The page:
Reece Whitby Drives Stake Through Heart of WA Forestry!

Government vendetta against a sustainable industry

Mon 26 Feb 24


The mask has finally been lifted, and the truth is exposed. And it’s nothing to do with science … and it isn’t a question of sustainability.

The Western Australian government is ideologically and politically opposed to native forestry.

In a brutal assault on science, Environment Minister Reece Whitby has announced that not only is the government stopping sustainable native forestry, it wants to stop it forever.

The possibility of a return to commercial timber harvesting will not be permitted even if the science clearly shows it is sustainable. Whitby wants to remove it from the Conservation and Land Management Act, totally.

Premiers, forestry and environment ministers have all claimed that their decision to stop commercial harvesting was based on the science … because it wasn’t sustainable, because the trees were no longer growing because 400-yar-old trees were being cut down, and because it was bad for climate change.

The only problem with these ‘facts’ is that they couldn’t develop any science that demonstrated it to be true. WA Forestry has been certified by international environmental auditors and given a big green tick. Freedom of Information inquiries demonstrated that not a skerrick of forest science arrived at ministerial offices before the government’s decision. Contrary to the real science, the government has bulldozed through.

Finally, Whitby conceded to parliament that he would not table any reports because the decision was based on “common knowledge”. Not science. Just some alternative facts.

Bauxite mining in WA’s Northern Jarrah Forests has been one of the biggest threats to the area’s biodiversity and ecological health since Alcoa was first allowed to mine these forests in the 1960s, according to @waforestalliance.

The Forest Management Plan was recently gazetted and will be in force until 2033, which confirms the government policy position – commercial harvesting is finished. Timber can only be produced from salvage operations in mine sites and ecological thinning.

The demolition of the timber industry isn’t enough for Whitby. The decision has seen a $240 million industry employing around 800 people decimated. This will last ten years and more.

It isn’t enough for Whitby to allow the science to determine whether the timber industry can recommence. He needs to drive a stake through the heart of forestry to ensure that it never returns. He is now proposing to no longer allow state forests to be used for sustainable timber production – no matter what the science says.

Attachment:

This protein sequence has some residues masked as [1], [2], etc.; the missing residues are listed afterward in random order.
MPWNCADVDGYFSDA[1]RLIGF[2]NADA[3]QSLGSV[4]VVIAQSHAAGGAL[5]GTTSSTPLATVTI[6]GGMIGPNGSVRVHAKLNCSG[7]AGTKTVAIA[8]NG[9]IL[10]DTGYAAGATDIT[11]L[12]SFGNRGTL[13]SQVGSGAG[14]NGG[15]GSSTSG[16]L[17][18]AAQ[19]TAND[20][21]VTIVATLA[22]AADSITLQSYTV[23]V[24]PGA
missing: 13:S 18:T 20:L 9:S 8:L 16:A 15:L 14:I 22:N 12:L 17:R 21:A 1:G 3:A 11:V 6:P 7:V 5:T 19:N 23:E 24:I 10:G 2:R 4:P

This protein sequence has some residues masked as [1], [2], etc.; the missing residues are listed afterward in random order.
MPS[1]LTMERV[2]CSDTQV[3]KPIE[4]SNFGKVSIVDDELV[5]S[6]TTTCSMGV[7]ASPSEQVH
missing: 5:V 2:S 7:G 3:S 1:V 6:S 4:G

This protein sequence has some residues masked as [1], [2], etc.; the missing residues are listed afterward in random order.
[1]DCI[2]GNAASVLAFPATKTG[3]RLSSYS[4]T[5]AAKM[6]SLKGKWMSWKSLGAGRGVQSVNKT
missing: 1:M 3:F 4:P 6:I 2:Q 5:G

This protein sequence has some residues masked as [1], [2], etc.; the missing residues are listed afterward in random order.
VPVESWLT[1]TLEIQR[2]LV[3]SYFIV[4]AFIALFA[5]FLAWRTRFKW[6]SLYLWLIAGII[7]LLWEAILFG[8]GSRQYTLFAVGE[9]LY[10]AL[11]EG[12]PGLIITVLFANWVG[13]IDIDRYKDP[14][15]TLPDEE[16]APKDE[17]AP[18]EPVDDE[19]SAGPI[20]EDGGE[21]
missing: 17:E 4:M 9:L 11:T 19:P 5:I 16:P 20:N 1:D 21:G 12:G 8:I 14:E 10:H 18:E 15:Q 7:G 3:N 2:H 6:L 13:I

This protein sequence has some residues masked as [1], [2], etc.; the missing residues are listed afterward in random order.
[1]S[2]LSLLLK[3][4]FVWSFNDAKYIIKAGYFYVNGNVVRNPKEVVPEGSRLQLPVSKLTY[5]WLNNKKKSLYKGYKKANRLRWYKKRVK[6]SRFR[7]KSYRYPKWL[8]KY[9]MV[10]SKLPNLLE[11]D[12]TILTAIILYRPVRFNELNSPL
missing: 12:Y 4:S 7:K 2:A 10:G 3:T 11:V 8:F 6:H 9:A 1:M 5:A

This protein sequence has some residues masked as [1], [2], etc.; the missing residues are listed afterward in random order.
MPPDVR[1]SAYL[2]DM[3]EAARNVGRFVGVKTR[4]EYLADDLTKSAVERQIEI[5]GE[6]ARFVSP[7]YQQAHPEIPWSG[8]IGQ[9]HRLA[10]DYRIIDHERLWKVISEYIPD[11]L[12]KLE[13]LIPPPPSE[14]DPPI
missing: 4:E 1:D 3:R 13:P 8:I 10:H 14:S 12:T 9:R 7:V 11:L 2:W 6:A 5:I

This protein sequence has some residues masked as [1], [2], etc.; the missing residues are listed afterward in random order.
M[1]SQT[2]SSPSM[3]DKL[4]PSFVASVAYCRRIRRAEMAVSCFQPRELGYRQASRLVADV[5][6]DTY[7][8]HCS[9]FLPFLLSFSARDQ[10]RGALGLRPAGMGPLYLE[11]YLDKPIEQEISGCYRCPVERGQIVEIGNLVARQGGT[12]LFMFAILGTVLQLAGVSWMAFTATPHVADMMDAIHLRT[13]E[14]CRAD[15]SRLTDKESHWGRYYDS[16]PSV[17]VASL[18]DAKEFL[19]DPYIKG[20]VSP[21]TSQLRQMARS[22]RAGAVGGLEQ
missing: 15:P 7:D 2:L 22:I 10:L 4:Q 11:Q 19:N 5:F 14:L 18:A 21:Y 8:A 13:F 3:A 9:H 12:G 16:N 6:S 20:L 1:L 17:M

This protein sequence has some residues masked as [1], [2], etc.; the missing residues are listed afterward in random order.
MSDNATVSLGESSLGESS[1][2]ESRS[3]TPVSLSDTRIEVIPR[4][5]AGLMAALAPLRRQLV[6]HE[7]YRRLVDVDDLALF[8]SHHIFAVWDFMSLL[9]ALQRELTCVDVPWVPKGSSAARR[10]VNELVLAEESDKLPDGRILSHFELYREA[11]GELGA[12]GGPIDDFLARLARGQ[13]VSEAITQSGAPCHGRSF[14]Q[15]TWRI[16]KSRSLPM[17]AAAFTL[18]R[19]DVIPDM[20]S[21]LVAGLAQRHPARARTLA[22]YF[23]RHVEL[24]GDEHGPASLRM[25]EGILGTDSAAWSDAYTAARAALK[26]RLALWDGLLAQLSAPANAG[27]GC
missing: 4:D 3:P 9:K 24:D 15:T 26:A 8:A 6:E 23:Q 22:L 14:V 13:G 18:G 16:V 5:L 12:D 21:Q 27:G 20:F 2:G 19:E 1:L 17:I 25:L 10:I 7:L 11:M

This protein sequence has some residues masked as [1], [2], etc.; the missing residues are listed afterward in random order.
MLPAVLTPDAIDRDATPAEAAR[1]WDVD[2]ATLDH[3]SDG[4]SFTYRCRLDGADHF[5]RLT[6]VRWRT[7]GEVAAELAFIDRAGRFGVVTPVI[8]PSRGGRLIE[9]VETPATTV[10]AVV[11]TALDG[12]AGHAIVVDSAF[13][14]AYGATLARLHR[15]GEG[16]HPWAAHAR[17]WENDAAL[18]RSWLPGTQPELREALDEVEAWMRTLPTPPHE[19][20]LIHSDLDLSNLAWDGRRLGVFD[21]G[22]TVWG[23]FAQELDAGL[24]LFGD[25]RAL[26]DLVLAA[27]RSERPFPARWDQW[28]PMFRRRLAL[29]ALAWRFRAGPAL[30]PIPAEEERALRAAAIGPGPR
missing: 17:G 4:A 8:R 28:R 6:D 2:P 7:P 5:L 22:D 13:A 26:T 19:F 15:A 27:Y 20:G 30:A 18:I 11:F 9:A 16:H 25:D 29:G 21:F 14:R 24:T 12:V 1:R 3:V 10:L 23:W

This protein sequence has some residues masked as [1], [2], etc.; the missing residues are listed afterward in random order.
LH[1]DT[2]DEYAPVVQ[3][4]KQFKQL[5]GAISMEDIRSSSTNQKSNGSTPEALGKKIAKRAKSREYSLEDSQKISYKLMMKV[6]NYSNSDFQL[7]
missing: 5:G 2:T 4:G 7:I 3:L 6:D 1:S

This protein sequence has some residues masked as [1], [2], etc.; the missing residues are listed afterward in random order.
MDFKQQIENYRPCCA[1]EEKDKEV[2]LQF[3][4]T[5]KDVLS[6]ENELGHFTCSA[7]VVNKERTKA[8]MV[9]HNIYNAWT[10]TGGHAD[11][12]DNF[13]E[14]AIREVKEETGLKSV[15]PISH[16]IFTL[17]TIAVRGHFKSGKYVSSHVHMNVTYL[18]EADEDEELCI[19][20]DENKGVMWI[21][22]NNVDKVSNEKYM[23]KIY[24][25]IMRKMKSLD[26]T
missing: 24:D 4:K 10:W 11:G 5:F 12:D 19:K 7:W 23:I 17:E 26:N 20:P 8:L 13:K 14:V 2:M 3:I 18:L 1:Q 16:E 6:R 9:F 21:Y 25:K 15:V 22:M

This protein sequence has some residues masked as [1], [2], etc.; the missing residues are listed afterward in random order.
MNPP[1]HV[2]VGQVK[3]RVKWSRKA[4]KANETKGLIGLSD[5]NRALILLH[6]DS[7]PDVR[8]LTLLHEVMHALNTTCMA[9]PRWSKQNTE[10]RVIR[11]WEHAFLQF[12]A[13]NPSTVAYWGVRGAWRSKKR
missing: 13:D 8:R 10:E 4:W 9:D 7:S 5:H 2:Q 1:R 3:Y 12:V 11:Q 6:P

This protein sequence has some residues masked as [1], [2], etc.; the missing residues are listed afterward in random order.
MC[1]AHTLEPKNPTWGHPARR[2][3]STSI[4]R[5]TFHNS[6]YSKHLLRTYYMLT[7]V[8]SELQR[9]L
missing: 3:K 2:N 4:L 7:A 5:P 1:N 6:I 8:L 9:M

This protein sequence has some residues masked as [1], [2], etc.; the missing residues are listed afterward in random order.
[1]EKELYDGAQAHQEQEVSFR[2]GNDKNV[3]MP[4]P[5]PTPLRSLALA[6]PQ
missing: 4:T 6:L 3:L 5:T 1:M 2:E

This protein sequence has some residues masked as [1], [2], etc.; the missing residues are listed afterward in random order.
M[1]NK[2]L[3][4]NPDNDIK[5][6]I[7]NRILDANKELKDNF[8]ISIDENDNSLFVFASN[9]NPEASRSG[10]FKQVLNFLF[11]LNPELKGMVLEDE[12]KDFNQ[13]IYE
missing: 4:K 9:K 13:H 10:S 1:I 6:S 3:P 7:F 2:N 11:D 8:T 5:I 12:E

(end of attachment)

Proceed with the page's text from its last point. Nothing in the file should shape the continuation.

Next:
The only plausible reason for the WA government to amend the Act is that it has done a deal with green politics. It has nothing to do with science, just straight politics.

The mistruths about forestry have been avidly promoted through the green media. They repeated the green line that logging had to stop because there were fewer than 1000 numbats left in the world, and logging would cause their demise.

Now that logging has been banned, it is suddenly revealed (ABC, Feb 2024) that in just one region where numbats exist, there are around 2000 numbats. How very convenient for this information to be revealed now.

The WA government’s green credentials are, in fact, shameful; it has presided over a threefold increase in the number of mining tenements on forest and conservation lands since coming to power. (SMH, Peter de Kruijff, July 25, 2022).

While it is clear there is no requirement for mining activities to demonstrate sustainability, they are not even able to ensure that their rehabilitation achieves basic biodiversity benchmarks. Compared to forestry, mining is in the dark ages. Yet mining leases are across the forest.

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Minister Whitby is joining Forestry Minister Jarvis in the government’s attack on forestry. The minister’s forestry agency, the Forest Products Commission, has refused to supply sawlogs to mills even though it has built up vast log stockpiles and hasn’t supplied contracted quantities. This action appears callous and spiteful.

The government has decided to sacrifice the sustainable timber industry to ‘appear green’ to facilitate an expansion of mining and the ‘flattening’ of forests.

Whitby, hear this: There is no need to remove sustainable forestry from the CALM Act. If it isn’t sustainable, science will rule it out. But if it is, it should continue as it has done for the past 150 years.

If your rules governed other industries, WA would be closed for business.


  • Gavin Butcher

    Gavin Butcher is a former director at the WA Forest Products Commission. With a career in plantation and native forest management spanning more than 25 years, he is a specialist in the strategic, analytical and financial fields of forestry management. Mr Butcher holds a Bachelor of Science in Forestry and has lectured at Edith Cowan University.


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